4. An interesting post which really made me think. For me England is home but I'm a true francophile and having lived in France for a year some time ago, I do feel a sense of belonging there whenever I visit. As you know from my blog, we visit Dubai regularly and each time we find more to appreciate.

  5. This was a really beautiful post, Arni! I wish all people would be able to travel and visit different countries like you!

  6. From one emotional nomad to another, enjoy the ride.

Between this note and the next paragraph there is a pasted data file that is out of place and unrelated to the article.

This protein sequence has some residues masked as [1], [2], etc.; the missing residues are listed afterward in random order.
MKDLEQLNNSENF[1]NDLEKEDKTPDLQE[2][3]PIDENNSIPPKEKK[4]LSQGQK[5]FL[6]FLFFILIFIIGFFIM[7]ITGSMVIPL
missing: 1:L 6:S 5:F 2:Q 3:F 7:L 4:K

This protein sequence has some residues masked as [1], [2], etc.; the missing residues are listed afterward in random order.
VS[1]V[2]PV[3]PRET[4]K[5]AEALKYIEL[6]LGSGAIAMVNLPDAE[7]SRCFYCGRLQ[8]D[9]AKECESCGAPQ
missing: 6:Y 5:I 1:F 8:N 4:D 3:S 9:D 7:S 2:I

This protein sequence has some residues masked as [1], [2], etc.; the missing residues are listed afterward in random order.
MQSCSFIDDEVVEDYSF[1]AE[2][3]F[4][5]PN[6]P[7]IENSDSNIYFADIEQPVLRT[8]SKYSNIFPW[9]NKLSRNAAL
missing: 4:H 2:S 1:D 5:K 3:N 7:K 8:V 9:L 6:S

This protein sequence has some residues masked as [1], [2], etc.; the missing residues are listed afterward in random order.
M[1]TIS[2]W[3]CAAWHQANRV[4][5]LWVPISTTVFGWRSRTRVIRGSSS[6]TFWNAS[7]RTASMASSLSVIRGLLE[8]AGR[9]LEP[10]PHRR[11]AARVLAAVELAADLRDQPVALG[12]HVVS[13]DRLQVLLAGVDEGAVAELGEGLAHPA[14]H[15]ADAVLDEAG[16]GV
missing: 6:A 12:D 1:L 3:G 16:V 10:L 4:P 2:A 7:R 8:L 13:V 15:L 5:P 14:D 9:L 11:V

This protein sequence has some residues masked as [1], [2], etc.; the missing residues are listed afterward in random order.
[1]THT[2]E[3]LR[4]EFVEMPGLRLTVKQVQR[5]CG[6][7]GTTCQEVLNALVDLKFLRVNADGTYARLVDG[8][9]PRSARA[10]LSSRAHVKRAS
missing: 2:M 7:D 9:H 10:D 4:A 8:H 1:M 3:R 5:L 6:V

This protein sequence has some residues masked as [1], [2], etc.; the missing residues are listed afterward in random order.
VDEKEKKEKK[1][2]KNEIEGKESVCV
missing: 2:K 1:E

7. I don't think that admiting you didn't feel homesick for a long time is a ridiculous statement at all. I felt the same way when I first moved abroad - and yes, I thought that was wrong from time to time. But I cannot change it! I think that just like you I've always felt somehow disconnected to the placeI come from and I felt the need to go out, explore and find a place I can call home. Only after leaving the Netherlands this summer I began to feel homesick for the first time and I wasn't missing 'my home'. I was missing the Netherlands! How weird is that?! I totally agree with you that home is in our hearts, it is where the heart is.
    I enjoyed re-reading this post again :)